Registered nurses at Backus Hospital in Norwich, Conn., launched a two-day strike on Oct. 13 over unfair labor practices by hospital management amid ongoing contract negotiations. The nurses rallied in the rain on day one and were joined by union leaders, including AFT president Randi Weingarten and elected officials who called on the hospital to negotiate a fair contract with the nurses.
The contract between the Backus Federation of Nurses/AFT Connecticut and the hospital expired in July. The nurses are bargaining over issues that affect patient care, workplace safety, and recruitment and retention. Nurses say the lack of respect at the bargaining table has strained negotiations.
“Management has tried to divide us, but nurses united will never be divided,” said Sherri Dayton, a nurse in the emergency room department and president of the Backus Federation of Nurses, which represents 415 nurses at Backus.
Dayton said that on the eve of the strike, she thought about what had brought the nurses to their decision. The facility was once an independent community hospital that was bought by Hartford HealthCare. “We went from a community hospital that was thriving and expanding and had our community at its base,” she said. At that time, patients were the priority; but now, the priority is the bottom line, added Dayton.
John Brady, vice president of AFT Connecticut and a charter member of the Backus Federation of Nurses, said the reason the nurses decided to form a union in 2011 was because of the changes at the hospital: “The hospital had changed; it wasn’t the community hospital we wanted it to be. It became a business, not a hospital, and we felt we had to do something, and we couldn’t do it alone. So we stood together, and in May 2011 we voted to form the Backus Federation of Nurses.”
The nurses are seeking competitive wages to increase retention and recruitment. Dayton said nurses at Backus make 14 percent less than their counterparts at the closest hospital, even though the Backus facility provides a higher level of care and is owned by the same corporation. The hospital has offered an increase in wages, but it is still not comparable to other facilities, said Dayton, who noted that the hospital has a high vacancy rate because of the pay disparity. Nurses come to the hospital fresh out of nursing school, and once they get their training, they go to other facilities, she added. “We are fighting to make sure our patients are getting what they need—and they aren’t, because we are losing nurses to more competitive hospitals.”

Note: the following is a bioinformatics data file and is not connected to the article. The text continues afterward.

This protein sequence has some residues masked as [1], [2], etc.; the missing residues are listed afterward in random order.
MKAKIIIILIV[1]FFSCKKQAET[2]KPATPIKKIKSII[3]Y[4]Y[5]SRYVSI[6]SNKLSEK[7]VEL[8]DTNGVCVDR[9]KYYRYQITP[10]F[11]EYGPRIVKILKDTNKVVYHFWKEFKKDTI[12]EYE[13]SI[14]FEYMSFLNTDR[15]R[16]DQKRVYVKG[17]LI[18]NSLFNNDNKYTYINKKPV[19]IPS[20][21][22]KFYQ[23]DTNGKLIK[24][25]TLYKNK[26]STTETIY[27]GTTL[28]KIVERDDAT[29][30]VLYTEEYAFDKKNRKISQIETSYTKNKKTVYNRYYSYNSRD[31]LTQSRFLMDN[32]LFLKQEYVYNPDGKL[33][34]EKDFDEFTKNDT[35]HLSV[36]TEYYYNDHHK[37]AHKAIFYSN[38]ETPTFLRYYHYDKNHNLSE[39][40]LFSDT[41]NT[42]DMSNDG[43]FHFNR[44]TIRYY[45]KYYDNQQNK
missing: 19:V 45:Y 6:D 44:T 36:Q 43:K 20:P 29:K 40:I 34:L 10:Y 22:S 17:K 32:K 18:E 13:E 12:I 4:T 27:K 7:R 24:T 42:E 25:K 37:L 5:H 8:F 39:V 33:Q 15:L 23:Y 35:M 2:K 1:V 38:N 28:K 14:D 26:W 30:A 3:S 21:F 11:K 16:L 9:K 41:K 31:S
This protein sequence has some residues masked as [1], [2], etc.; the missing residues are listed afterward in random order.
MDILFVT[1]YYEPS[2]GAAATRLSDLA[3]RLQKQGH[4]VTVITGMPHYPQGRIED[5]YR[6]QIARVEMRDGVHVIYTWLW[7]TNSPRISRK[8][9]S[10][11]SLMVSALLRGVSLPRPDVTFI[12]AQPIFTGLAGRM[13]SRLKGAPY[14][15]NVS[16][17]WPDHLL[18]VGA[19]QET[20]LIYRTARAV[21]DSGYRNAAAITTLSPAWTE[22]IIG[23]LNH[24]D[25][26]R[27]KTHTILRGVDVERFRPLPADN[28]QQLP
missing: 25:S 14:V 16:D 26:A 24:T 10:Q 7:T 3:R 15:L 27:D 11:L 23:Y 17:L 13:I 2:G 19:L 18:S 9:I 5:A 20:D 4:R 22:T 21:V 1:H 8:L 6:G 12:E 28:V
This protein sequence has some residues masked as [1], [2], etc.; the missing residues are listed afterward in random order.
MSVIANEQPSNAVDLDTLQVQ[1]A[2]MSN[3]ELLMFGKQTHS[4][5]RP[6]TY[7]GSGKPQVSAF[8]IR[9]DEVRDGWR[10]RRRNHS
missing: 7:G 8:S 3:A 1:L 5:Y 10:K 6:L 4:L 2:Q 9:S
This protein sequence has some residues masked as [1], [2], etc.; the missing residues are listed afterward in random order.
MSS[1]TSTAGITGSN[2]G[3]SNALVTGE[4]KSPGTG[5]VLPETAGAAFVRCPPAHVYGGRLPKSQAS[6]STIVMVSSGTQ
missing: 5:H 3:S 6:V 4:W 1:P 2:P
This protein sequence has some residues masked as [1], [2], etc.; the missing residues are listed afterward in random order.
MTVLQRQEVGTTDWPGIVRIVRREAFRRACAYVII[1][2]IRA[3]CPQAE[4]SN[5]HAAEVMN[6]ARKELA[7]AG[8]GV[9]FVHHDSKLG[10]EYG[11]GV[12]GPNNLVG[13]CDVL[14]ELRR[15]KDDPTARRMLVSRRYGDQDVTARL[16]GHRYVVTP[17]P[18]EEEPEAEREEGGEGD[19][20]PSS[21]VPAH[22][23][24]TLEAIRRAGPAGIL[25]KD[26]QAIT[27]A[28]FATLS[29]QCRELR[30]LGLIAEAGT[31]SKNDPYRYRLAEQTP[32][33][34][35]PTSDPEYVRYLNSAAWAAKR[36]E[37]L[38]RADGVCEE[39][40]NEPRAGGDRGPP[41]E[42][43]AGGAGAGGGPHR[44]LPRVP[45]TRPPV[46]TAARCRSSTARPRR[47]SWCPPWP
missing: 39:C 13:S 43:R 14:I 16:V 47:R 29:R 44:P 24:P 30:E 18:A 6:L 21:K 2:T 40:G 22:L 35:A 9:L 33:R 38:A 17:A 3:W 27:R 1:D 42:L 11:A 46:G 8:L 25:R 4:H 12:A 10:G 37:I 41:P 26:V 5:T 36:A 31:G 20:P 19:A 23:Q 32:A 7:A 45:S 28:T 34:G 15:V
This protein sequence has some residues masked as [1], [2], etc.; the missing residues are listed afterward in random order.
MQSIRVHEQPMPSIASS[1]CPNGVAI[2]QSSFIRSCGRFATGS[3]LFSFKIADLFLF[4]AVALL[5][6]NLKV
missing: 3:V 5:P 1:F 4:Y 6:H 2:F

The COVID-19 pandemic has also caused division. Dayton explained that hospital policy calls for nurses at Backus to regularly reuse personal protective equipment like N95 masks, which they store in brown paper bags until the masks are soiled or compromised. In addition, testing is too slow. “Other organizations are using rapid tests that come back in hours, not days,” said Dayton. The testing process has improved from five days to 24 hours, but there have been several outbreaks of COVID-19 among nurses and other hospital workers throughout the pandemic. The nurses say the hospital has blamed them when they tested positive.
“There is no way that Backus Hospital can deal with a pandemic without you,” said AFT President Randi Weingarten, who took a break from the AFT Votes bus tour to stand in solidarity with the nurses. “It’s a pandemic. They should be protecting you, not blaming you.”
She said that although the nurses are picketing for wages, healthcare and staffing, they were also calling for respect. “It’s a strike for a basic issue of respect—this hospital needs to treat you like the heroes that you are,” said Weingarten.
“It’s hard to believe that this is happening during the worse pandemic in over 100 years, said U.S. Rep. Joe Courtney (D-Conn.) during the rally. “This is the time that we should be pulling together and getting the job done, not dividing us with an unfair position on a contract, which is simply looking for respect.”
“This outbreak of COVID-19 exacerbated every stress that healthcare was suffering through. Every nurse felt that stress down to their core,” said Shanon Pereira, a nurse in the cardiac telemetry progressive care unit at Backus. Pereira contracted COVID-19 because of an outbreak on her unit, and even though she took every precaution to prevent getting sick, the virus also spread to her family.
Backus management cited a lapse in proper use of PPE as the cause of the outbreak, which was upsetting for Pereira. “Reusing PPE until it’s broken or visibly soiled is the reason that my family and my co-workers became ill,” she said. “We deserve safety, protection and respect from Hartford HealthCare.”
“Nurses do not take the decision to strike lightly,” said Pereira. “We choose to strike only when it becomes a life or death situation for our patients. I would rather be at the bedside today caring for my patients, and we sincerely hope a mutual resolution can be reached; but we cannot allow unfair labor practices to continue,” she said. “We will not back down when it comes to protecting safe patient care. The future of healthcare and our community hospital is on the line here.”